Tue
Feb 4 2014 9:58am

American Gods Coming to TV! Now with Bonus Anansi Boys!

neil gaimanOK, so Anansi Boys probably won't be the musical we're longing for, but according to Neil Gaiman's latest blog post, it will be a TV show! UK's Red Productions will be bringing it to the screen, and presumably the rest of the world will get it soon after. In other fabulous new, we are getting the American Gods adaptation...eventually. While HBO's production has fallen through, Fremantle Media, which produces The Tomorrow People and the upcoming series The Returned, will be working to bring the show to life soon. Gaiman wrote about the new deal on his blog, regretting that the old work with Tom Hanks' company Playtone had ended, but saying, “Stefanie Berk, who had been one of the brightest stars at Playtone, had recently moved to Fremantle, and was as determined as she had been when she was at Playtone to bring American Gods to the screen. And I was impressed by her determination.”

Soon our televisions will positively burst with the dramas of old gods, new tech, and divine karaoke! 

9 comments
Colin R
1. Colin R
So I like American Gods a lot, and generally Neil Gaiman is an entertaining read (and narrator, as I have listened to most of his books on audio books as well.)

But I look to adaptations of these stories with a little bit of trepidation. I can't be the only person to notice that Gaiman sort of has issues with female characters, right? It seems like a running theme in a number of his stories that a male protagonist has to escape his emasculating girlfriend/fiancÂŤĂ©e/wife in order to discover his true, magical nature. I don't look forward to women having to step into those roles.
Colin R
2. Tumas
@1: At least Gaiman's Coraline was a great female character, and the adaptation didn't shy away from showing it.
Colin R
3. UnRiel
May I be the first to propose that the casting of Shadow should be Joe Manganiello from True Blood? He's big and muscular and looks like a Norse God's scion.
Colin R
4. Puff the Magic Commenter
@ColinR: Nope, pretty sure it's just you. Most of the heroic roles in Sandman are women. Mayhew in Neverwhere couldn't survive without Door and Hunter. Tristran literally chains himself to one woman to prove his manhood to another in Stardust. Strong females throughout Good Omens. Shadow doesn't want to be quit of his wife. Fat Charlie's problems are with his father, brother and boss...

What are you talking about?
Colin R
5. Colin R
Anansi Boys was where it really stuck out the most--Rosie doesn't really exist as a person so much as an object for the brothers to contend over; her cuckolding of Charlie has nothing to do with her and everything to do with humiliating him. Then she moves on to be a standard imperlied woman to be rescued by the brothers. Ultimately Fat Charlie has to let her go and grow as a person.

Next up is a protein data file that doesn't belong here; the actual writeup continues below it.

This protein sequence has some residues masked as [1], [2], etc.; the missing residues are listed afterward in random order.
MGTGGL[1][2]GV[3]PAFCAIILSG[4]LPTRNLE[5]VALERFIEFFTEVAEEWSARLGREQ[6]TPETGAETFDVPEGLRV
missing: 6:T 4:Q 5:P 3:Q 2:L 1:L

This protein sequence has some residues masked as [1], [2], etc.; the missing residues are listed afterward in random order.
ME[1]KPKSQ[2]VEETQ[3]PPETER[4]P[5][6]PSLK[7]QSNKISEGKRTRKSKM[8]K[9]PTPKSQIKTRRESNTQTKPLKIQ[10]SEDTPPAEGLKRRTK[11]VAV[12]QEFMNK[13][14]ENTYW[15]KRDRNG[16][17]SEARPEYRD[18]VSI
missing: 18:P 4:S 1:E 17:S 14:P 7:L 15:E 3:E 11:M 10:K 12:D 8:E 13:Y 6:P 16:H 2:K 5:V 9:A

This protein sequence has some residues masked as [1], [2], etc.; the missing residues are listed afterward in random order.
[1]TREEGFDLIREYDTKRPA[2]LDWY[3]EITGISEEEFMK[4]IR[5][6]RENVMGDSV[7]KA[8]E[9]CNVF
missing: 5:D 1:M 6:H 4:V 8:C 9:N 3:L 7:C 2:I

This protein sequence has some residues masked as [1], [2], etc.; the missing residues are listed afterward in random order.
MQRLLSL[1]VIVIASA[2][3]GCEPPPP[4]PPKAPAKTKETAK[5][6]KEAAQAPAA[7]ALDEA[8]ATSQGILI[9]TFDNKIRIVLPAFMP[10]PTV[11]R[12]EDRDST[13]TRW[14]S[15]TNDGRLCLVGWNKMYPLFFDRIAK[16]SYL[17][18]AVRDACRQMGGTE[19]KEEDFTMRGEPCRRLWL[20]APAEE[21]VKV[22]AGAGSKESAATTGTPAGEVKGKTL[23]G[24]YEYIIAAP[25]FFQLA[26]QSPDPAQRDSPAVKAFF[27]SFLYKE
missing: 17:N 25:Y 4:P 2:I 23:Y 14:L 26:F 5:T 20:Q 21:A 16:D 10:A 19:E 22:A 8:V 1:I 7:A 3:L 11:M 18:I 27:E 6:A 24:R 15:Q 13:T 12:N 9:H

Which is not terribly different than the thankless role of Jessica in Neverwhere, who at the beginning mostly seems like a nag, and then is simply there basically as a symbol of the 'normal' life that Mayhew is leaving behind now that he has found a new magical life. True, the Hunter and Door are interesting and active characters--but why frankly do they (or the story) need Mayhew at all? He is ultimately the viewpoint character, and they are catalysts for his personal growth.

I like American Gods a lot, but Laura's role is kind of bothersome too--her cuckolding of him and subsequent death (which are really the same thing, since she literally died while cheating on him!) serve mostly as an impetus for Shadow to wander the world without attachment. As much as she exists as a character, she's solely interested in protecting and making amends with Shadow.

So there's this pattern over a few books of female characters sort of being in orbit of the male protagonist, serving as instruments to his personal growth rather than existing as people in their own right. I'm not familiar with Coraline or Stardust, so I can't comment on those. Good Omens I don't particularly care for, and as far as I can tell the best parts of it were written by Pratchett.
Colin R
6. KellyKel
Colin,

As a woman, I appreciate what you being aware of representation of females in fiction. I really do. But like others have mentioned here, I've found numerous "strong female characters" in Gaiman's work. :)
Steve Oerkfitz
7. Steve Oerkfitz
From the producers of The Tomorrow People? That is a terrible show. Doesn't bode well for American Gods.
Colin R
8. Colin R
Sure. I don't think there's a contradiction between "Neil Gaiman has written some problem characters" and "Neil Gaiman has written some good female characters." I'm hardly saying he's a bad person or author. But, it's worth talking about, and I was mostly thinking of the novels mentioned in the article, particularly Anansi Boys.
Colin R
9. Jason McD
But even if Rosie isn't a strong female character, wich I'm not sure I agree with, you still have Daisy who very much is, and Maeve who saves the day. It's not like Gaiman's female characters are all hothouse flowers. And you also have Idris from Dr Who who is a very strong female character.

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